Corona Takes The Crown
A top public-health expert decodes the novel coronavirus and how you can protect yourself from this sinister infection
If there were a pageant for viruses this year, the undoubted winner would be the debutant COVID-19 virus which has captured global attention like no other. Emerging in Wuhan in China, it has swept across countries and continents with speed and stealth, to bring global travel, trade and economy to a shuddering slowdown.
Deriving its name from its resemblance to a crown, the coronavirus family includes both the inconvenient but innocuous common-cold virus as well as the sinister SARS virus. The COVID-19 virus, the most recently known member, has revealed itself to be more threatening than its cold-causing cousin, but far less menacing than its killer kinsman SARS. However, it is the ease and speed with which this highly infectious virus spreads that has led to more deaths than from SARS, within a mere two months of its emergence.
The COVID-19 virus belongs to the species-crossing band of zoonotic viruses, which transfer from a primary, non-human animal host to humans, directly or through a secondary animal host. Humans first acquire them by eating an infected animal or fruit contaminated by animal faeces or saliva. Then they spread from human to human through direct contact with bodily secretions or aerially through the respiratory route. Based on the number of people to whom an infected individual transfers the virus, it can spread wide or remain restricted to a smaller number. The COVID-19 virus is a Formula-One racer in this regard.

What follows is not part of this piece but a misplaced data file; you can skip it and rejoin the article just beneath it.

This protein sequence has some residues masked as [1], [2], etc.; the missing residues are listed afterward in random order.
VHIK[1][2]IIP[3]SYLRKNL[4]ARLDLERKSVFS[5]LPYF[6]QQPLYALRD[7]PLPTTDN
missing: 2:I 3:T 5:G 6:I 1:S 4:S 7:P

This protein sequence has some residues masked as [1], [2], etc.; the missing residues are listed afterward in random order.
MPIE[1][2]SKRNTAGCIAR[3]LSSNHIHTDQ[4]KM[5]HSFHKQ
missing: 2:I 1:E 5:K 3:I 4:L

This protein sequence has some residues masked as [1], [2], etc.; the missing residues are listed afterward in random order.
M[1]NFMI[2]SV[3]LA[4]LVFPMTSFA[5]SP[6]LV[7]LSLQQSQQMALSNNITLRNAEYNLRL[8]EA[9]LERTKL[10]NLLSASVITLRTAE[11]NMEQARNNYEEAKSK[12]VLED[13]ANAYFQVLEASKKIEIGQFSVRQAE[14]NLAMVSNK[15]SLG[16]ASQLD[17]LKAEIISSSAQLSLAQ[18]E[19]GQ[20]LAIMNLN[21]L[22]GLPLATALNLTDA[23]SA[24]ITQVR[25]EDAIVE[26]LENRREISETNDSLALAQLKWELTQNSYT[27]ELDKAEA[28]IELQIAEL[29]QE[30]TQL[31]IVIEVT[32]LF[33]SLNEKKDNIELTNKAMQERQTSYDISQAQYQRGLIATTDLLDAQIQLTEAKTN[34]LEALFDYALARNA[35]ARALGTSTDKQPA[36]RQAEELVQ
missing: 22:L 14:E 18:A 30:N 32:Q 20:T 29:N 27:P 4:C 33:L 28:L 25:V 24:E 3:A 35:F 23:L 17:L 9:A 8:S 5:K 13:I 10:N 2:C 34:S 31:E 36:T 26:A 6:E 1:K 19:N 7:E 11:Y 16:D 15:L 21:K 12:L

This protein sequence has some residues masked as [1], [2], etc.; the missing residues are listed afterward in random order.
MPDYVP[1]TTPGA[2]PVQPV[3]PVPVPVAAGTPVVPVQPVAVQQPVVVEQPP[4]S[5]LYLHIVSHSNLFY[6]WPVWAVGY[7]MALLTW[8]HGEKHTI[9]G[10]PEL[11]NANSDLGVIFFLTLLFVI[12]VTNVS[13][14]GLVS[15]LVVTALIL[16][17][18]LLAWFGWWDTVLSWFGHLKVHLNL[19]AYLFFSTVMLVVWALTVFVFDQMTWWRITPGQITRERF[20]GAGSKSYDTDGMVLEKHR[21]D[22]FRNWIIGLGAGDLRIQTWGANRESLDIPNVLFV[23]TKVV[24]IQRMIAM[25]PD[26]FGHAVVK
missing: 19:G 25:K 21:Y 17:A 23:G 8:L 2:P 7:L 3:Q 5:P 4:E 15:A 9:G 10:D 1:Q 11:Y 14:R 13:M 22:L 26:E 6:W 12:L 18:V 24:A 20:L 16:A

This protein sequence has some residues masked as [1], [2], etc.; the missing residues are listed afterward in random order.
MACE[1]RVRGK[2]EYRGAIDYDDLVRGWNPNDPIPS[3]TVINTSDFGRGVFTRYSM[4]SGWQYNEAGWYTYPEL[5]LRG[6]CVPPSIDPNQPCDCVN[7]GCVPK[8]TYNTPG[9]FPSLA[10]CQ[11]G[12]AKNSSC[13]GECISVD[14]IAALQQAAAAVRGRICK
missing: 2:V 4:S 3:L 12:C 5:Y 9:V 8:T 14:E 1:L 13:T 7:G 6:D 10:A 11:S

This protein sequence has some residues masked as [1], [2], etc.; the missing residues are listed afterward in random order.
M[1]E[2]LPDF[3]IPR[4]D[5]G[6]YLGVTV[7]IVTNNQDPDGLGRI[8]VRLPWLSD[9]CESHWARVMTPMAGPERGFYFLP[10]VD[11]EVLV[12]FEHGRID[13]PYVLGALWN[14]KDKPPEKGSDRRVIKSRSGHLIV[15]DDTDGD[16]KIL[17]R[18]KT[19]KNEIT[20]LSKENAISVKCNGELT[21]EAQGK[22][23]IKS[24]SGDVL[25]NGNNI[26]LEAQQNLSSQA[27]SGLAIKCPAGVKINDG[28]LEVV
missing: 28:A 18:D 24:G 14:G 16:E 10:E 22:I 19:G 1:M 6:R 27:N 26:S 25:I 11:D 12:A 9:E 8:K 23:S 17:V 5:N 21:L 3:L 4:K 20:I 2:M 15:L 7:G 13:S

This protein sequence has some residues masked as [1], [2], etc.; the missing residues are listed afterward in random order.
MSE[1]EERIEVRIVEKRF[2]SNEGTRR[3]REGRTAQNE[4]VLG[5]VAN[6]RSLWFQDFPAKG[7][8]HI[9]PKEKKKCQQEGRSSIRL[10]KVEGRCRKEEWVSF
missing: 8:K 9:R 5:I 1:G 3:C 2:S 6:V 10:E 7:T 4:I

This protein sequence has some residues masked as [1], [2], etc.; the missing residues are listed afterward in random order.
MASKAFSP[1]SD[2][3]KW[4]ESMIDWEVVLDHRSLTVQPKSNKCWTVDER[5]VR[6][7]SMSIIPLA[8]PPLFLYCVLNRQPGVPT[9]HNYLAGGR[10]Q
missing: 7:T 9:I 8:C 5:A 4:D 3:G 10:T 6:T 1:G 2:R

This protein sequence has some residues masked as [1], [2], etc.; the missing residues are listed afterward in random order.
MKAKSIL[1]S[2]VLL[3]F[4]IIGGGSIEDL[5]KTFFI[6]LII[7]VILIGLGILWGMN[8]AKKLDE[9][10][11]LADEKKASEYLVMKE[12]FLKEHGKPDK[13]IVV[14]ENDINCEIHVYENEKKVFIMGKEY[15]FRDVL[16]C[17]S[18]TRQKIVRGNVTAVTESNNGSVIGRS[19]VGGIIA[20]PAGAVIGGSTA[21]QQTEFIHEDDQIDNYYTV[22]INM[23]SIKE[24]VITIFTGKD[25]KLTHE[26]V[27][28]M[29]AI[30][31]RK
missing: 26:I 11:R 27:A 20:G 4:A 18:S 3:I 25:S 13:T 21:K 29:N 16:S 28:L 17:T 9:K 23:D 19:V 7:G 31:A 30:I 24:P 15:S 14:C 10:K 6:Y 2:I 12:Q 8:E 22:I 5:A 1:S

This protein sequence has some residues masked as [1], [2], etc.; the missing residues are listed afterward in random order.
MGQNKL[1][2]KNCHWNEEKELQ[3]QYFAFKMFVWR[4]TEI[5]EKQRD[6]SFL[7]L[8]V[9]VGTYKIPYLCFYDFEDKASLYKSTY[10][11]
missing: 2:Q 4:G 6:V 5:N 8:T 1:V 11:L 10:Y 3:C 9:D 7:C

The disease COVID-19 appears to have originated among bats and passed on to humans through animals, such as the pangolin, found in the wet markets of Wuhan. Most zoonotic viruses originate in the wild where they are relatively quiescent but become more virulent when humans create conveyor belts for their entry into captive veterinary populations and then into human habitats. When a large population of close-bred animals or freely travelling humans becomes available, the virus multiplies and even mutates with ease, posing increased danger. Deforestation for agriculture, fuel, mining and housing opens the ecological window of opportunity, which viruses seize to propagate themselves, exploiting the host’s cells for their genetic replication.
The wave of panic created globally by COVID appears unwarranted, as the overall mortality rate is around two per cent. Serious complications (lung damage and respiratory failure) and deaths occur mostly in the elderly or those with serious pre-heart disease, lung disease, diabetes or compromised immunity. The fittest may remain asymptomatic, while many will experience only a mild febrile illness with a dry cough. The time from acquiring the virus to developing symptoms, ranges between five and 14 days. Healthcare personnel, even young people, have raised their risk because of repetitive exposure to high viral loads. Spare a thought for them!
Infected persons and their close contacts are quarantined for 14 days and released when tested negative for the virus. No COVID-specific drugs or vaccines are currently available. Their development, testing in clinical trials and general availability may take from 12 to 18 months. Most patients do well with antipyretics for fever, adequate fluid intake, nourishing food, rest and good sleep. Sicker patients would need hospitalization and possible ventilatory support for respiratory distress.
Personal protective measures, to prevent the virus from entering one’s airways, include frequent handwashing with water and soap for 20 seconds, use of hand sanitizer, avoiding contact with potentially infected surfaces with bare hands, keeping a distance of more than one metre (three feet) from an infected person, avoiding crowded locations, getting good sleep and consuming plenty of water, fruit and vegetables. Beyond personal protection, we also need to rethink our self-destructive development paradigms that invite viruses from the wild into our midst. That is COVID’s message to us.